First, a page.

As trade unions, we must ring the alarm bells against using the current crisis to undermine workers’ rights and increase flexibility.

As governments across Europe are implementing extraordinary measures to delay the spread of the corona virus and to protect the health of the population and the economy, industriAll Europe warns about attempts to shield the economy at the expense of workers’ rights and applauds those countries that are opting for consensual solutions and social dialogue.

IndustriAll Europe warns against repeating the mistakes of the global financial crisis 2008-09, when politicians upheld employers’ calls for more flexibility and subsequently undermined workers’ rights. The harmful effects of dismantling collective bargaining systems in response to the 2008-09 crisis, especially in countries most hit by the crisis, have been well documented. We saw how increasing flexibility mainly benefited big business and how the profits workers helped generate, ended up in shareholders’ pockets.

Today, we are highly alarmed by certain government measures in response to the COVID-19 crisis.

In Hungary, democracy has been replaced by rule by decree and Viktor Orban’s government is weakening already weak workers’ rights. Employers can now deviate from the Labour Code simply by verbal agreements with employees. Employers may unilaterally change working hours at short notice. Employment contracts can be terminated without notice. Wages can be changed and lowered below the minimum wage. Holiday rights can be cancelled. Moreover, there are no guarantees that these measures will be withdrawn after the pandemic since there is no end date to the rule by decree. 

Hungary is not the only country where the current emergency is used to undermine workers’ rights. In Poland, trade unions and employers’ organisations strongly protested attacks on the autonomy of social dialogue following attempts to introduce a regulation allowing the Prime Minister to dismiss members of the Social Dialogue Council. Fortunately, Polish Parliament rejected these restrictions to social dialogue. In Croatia, the government tried to introduce the possibility to unilaterally cancel collective agreements or parts of them and other drastic labour law changes. The Croatian union movement, swiftly supported by the European Trade Union Confederation (ETUC) and European Trade Union Federations including industriAll Europe, managed to prevent these changes.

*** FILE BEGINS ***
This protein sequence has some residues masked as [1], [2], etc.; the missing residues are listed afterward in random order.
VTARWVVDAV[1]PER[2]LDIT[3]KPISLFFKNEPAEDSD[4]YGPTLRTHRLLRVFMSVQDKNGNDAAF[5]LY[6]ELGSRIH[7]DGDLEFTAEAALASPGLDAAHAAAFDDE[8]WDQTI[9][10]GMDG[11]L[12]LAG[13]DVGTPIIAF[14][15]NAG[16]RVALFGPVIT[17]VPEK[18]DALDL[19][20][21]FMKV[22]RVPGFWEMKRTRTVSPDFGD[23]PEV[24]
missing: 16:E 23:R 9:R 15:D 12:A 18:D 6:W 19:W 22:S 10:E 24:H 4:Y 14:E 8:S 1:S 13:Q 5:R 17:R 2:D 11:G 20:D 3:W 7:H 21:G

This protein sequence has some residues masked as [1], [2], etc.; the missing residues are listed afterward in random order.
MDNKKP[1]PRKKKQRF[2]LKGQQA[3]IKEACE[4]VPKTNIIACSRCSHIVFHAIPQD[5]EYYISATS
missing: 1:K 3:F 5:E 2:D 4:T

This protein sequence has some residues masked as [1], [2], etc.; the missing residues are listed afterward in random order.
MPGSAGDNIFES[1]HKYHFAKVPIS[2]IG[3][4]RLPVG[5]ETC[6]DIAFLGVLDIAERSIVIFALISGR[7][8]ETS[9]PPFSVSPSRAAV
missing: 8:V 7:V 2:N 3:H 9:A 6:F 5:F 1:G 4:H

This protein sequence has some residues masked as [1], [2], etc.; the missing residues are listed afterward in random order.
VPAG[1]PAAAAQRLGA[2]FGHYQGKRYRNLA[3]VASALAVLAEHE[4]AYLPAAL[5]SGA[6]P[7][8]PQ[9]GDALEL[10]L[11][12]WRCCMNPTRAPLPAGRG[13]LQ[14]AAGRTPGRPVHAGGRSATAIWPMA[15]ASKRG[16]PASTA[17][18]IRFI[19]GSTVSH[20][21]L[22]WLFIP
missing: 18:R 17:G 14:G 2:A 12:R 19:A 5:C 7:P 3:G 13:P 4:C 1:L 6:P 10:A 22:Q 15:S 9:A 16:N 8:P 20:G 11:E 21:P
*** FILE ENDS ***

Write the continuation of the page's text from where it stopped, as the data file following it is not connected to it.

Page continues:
Attacks on social dialogue, trade unions and attempts to undermine workers’ rights can also be observed in Western European countries. The French government is also ruling by decree, allowing employers to derogate from the Labour Code and collective agreements. Employers have been given flexibility to decide when paid holidays and rest days can be taken and, in some sectors, they can raise working hours to 60 hours per week and allow work on Sundays. Trade unions have expressed huge concern about the possibility to increase weekly working hours from 48 to 60 hours. They deem that especially in essential sectors where workers have been under pressure for weeks, this is simply unacceptable from a human and physiological point of view. 

On the other end of the spectrum, we see how workers’ participation and involving unions in handling the current crisis can considerably improve the situation and lead to acceptable solutions for both workers and employers. In Austria, Denmark, Finland, Germany, Italy and Sweden the social partners have concluded tripartite and bipartite agreements on short-time work, extraordinary benefits for sick leave and parental leave, extraordinary technical unemployment and other measures to ensure that workers and employers receive the necessary support to overcome the crisis. IndustriAll Europe’s COVID-19 monitor provides ample information about such agreements. 

Commenting on the current developments in response to the COVID-19 pandemic across Europe, Luc Triangle, industriAll Europe’s General Secretary, said: 

“We welcome the efforts of governments to tackle the COVID-19 crisis, especially those who involve the social partners in finding solutions to support workers and the economy during these difficult times. However, as trade unions, we must ring the alarm bells against using the current crisis to undermine workers’ rights and increase flexibility. 

Unfortunately, we see that some governments are listening very carefully to employers, and not to workers and their unions. Protecting the rights of workers and keeping the unions involved is more important than ever. We urge politicians to not repeat the mistakes of the past and learn their lessons from the previous economic crisis when undermining workers’ rights only slowed down the recovery.” 

Contact: Andrea Husen-Bradley, press and communication

See also industriAll Europe's Covid-19 monitor